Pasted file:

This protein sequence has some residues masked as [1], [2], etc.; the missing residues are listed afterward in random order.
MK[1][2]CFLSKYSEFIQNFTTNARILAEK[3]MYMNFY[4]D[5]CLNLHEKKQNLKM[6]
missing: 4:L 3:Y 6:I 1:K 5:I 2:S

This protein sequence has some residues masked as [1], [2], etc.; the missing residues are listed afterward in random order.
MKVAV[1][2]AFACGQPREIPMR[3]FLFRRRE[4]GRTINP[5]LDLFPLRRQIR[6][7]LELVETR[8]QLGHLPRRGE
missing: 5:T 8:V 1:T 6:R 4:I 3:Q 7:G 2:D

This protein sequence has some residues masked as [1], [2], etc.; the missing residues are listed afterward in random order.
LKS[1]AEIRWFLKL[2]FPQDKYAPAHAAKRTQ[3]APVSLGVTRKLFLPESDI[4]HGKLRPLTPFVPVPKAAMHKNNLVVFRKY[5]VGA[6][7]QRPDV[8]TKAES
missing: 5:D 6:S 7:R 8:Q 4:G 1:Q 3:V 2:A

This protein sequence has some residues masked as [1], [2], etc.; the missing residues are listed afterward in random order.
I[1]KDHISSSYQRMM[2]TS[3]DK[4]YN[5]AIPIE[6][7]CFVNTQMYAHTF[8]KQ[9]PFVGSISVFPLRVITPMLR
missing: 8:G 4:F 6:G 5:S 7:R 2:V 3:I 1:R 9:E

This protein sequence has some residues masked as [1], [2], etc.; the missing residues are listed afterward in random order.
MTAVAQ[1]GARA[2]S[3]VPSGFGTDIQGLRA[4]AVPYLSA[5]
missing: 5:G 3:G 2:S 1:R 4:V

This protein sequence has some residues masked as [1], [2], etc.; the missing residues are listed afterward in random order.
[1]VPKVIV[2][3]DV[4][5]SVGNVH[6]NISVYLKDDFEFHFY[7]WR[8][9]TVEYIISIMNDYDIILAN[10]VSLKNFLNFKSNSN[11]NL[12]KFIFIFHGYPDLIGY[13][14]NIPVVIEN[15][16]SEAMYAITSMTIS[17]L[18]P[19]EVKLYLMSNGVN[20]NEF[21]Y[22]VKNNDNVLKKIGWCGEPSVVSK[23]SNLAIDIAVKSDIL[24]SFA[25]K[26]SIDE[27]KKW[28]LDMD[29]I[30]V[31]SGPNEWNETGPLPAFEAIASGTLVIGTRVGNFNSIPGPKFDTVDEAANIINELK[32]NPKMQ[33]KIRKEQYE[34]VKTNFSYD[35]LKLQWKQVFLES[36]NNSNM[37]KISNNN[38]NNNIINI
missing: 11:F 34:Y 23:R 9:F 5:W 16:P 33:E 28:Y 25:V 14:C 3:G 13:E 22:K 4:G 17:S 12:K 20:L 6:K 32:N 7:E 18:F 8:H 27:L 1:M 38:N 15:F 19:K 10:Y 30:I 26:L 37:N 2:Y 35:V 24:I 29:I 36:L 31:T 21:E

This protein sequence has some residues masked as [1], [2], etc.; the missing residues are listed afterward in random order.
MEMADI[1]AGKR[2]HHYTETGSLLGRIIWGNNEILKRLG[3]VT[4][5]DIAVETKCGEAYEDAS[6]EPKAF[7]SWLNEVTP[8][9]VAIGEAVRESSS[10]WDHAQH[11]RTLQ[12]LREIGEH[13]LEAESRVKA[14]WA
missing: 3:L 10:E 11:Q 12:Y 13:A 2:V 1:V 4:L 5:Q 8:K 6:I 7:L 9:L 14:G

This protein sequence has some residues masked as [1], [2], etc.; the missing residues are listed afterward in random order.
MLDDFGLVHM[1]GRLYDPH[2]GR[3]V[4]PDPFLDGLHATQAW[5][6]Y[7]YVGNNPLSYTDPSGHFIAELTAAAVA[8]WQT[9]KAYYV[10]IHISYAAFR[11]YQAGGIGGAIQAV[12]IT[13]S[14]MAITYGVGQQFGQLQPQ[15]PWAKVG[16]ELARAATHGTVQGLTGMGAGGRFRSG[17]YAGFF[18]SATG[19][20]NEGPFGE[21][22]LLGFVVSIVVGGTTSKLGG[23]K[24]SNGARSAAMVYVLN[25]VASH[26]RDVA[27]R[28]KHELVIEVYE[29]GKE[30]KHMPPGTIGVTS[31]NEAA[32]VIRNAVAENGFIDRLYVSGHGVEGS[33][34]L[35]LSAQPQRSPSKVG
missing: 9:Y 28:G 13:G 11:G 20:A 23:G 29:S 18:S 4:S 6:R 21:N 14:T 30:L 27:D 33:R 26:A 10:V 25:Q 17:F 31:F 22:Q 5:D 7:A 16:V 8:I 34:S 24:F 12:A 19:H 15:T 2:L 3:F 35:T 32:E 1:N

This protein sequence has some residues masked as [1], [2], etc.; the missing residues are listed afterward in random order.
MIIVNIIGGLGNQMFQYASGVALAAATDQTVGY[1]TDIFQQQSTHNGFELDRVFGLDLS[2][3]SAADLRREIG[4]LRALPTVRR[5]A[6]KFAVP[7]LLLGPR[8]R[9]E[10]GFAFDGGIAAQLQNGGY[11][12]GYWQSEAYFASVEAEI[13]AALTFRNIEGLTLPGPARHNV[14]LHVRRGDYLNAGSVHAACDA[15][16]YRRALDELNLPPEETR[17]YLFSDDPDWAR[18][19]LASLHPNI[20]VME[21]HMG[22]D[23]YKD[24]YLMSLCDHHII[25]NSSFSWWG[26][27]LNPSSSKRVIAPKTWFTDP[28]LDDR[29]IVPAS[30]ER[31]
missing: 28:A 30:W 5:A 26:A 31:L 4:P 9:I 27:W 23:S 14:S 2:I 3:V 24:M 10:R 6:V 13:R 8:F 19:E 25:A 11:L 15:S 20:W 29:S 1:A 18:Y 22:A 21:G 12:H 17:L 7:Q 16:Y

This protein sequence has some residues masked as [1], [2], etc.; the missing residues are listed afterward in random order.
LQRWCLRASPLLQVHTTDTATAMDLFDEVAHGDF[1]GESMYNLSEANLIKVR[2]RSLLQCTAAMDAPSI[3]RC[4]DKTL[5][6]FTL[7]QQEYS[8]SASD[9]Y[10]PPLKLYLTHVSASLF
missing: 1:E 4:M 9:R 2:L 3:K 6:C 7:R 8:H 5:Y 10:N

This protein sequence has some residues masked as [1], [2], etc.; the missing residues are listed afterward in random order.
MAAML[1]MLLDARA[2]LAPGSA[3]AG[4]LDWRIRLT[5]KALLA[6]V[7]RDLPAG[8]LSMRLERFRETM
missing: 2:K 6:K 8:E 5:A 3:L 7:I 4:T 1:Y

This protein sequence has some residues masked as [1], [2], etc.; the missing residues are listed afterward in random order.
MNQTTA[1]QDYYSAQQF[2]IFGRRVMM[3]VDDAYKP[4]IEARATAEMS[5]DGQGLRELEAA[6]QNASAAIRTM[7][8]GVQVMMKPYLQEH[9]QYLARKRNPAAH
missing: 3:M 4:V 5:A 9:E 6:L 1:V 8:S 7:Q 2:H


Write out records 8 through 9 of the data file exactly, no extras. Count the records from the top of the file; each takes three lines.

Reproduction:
This protein sequence has some residues masked as [1], [2], etc.; the missing residues are listed afterward in random order.
MLDDFGLVHM[1]GRLYDPH[2]GR[3]V[4]PDPFLDGLHATQAW[5][6]Y[7]YVGNNPLSYTDPSGHFIAELTAAAVA[8]WQT[9]KAYYV[10]IHISYAAFR[11]YQAGGIGGAIQAV[12]IT[13]S[14]MAITYGVGQQFGQLQPQ[15]PWAKVG[16]ELARAATHGTVQGLTGMGAGGRFRSG[17]YAGFF[18]SATG[19][20]NEGPFGE[21][22]LLGFVVSIVVGGTTSKLGG[23]K[24]SNGARSAAMVYVLN[25]VASH[26]RDVA[27]R[28]KHELVIEVYE[29]GKE[30]KHMPPGTIGVTS[31]NEAA[32]VIRNAVAENGFIDRLYVSGHGVEGS[33][34]L[35]LSAQPQRSPSKVG
missing: 9:Y 28:G 13:G 11:G 20:A 23:G 29:S 18:S 4:S 6:R 21:N 14:T 30:L 27:D 33:R 26:A 10:V 25:Q 17:F 31:F 22:Q 5:D 7:A 16:V 8:I 34:S 24:F 12:A 19:H 15:T 2:L 3:F 35:T 32:E 1:N

This protein sequence has some residues masked as [1], [2], etc.; the missing residues are listed afterward in random order.
MIIVNIIGGLGNQMFQYASGVALAAATDQTVGY[1]TDIFQQQSTHNGFELDRVFGLDLS[2][3]SAADLRREIG[4]LRALPTVRR[5]A[6]KFAVP[7]LLLGPR[8]R[9]E[10]GFAFDGGIAAQLQNGGY[11][12]GYWQSEAYFASVEAEI[13]AALTFRNIEGLTLPGPARHNV[14]LHVRRGDYLNAGSVHAACDA[15][16]YRRALDELNLPPEETR[17]YLFSDDPDWAR[18][19]LASLHPNI[20]VME[21]HMG[22]D[23]YKD[24]YLMSLCDHHII[25]NSSFSWWG[26][27]LNPSSSKRVIAPKTWFTDP[28]LDDR[29]IVPAS[30]ER[31]
missing: 28:A 30:W 5:A 26:A 31:L 4:P 9:I 27:W 23:S 14:S 2:I 3:V 24:M 10:R 6:V 13:R 8:F 19:E 25:A 11:L 15:S 20:W 29:S 1:A 18:Y 22:A 21:G 12:H 17:L 7:Q 16:Y